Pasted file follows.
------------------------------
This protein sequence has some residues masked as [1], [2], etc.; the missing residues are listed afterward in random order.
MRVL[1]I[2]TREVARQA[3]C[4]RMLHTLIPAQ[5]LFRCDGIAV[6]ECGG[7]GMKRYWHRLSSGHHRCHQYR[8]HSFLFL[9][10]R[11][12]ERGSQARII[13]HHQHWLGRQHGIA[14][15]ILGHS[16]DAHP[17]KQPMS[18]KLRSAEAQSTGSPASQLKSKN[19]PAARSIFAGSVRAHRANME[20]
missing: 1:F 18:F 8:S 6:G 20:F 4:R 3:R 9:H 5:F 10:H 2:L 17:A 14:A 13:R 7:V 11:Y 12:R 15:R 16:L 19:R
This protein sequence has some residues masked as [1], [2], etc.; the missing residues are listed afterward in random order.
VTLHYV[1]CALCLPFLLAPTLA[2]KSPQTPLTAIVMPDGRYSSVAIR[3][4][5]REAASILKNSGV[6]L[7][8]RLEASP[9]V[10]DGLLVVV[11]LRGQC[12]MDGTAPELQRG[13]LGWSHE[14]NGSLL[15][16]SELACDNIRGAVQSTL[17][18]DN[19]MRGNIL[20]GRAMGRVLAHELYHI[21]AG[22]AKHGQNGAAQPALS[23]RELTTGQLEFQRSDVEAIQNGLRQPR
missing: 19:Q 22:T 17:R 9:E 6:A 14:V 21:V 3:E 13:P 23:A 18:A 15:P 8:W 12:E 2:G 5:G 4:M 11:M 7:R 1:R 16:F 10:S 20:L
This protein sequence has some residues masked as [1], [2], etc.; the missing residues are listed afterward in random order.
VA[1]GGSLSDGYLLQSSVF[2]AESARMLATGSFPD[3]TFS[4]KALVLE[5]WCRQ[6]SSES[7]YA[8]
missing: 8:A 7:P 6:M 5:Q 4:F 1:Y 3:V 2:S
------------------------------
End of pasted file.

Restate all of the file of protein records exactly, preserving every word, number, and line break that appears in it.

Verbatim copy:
This protein sequence has some residues masked as [1], [2], etc.; the missing residues are listed afterward in random order.
MRVL[1]I[2]TREVARQA[3]C[4]RMLHTLIPAQ[5]LFRCDGIAV[6]ECGG[7]GMKRYWHRLSSGHHRCHQYR[8]HSFLFL[9][10]R[11][12]ERGSQARII[13]HHQHWLGRQHGIA[14][15]ILGHS[16]DAHP[17]KQPMS[18]KLRSAEAQSTGSPASQLKSKN[19]PAARSIFAGSVRAHRANME[20]
missing: 1:F 18:F 8:S 6:G 20:F 4:R 3:R 9:H 5:F 10:H 2:L 17:A 14:A 13:R 7:V 11:Y 12:R 15:R 16:L 19:R
This protein sequence has some residues masked as [1], [2], etc.; the missing residues are listed afterward in random order.
VTLHYV[1]CALCLPFLLAPTLA[2]KSPQTPLTAIVMPDGRYSSVAIR[3][4][5]REAASILKNSGV[6]L[7][8]RLEASP[9]V[10]DGLLVVV[11]LRGQC[12]MDGTAPELQRG[13]LGWSHE[14]NGSLL[15][16]SELACDNIRGAVQSTL[17][18]DN[19]MRGNIL[20]GRAMGRVLAHELYHI[21]AG[22]AKHGQNGAAQPALS[23]RELTTGQLEFQRSDVEAIQNGLRQPR
missing: 19:Q 22:T 17:R 9:E 6:A 14:V 21:V 3:E 13:P 23:A 18:A 15:P 8:W 12:E 2:G 5:G 4:M 11:M 7:R 1:R 16:F 10:S 20:L
This protein sequence has some residues masked as [1], [2], etc.; the missing residues are listed afterward in random order.
VA[1]GGSLSDGYLLQSSVF[2]AESARMLATGSFPD[3]TFS[4]KALVLE[5]WCRQ[6]SSES[7]YA[8]
missing: 8:A 7:P 6:M 5:Q 4:F 1:Y 3:V 2:S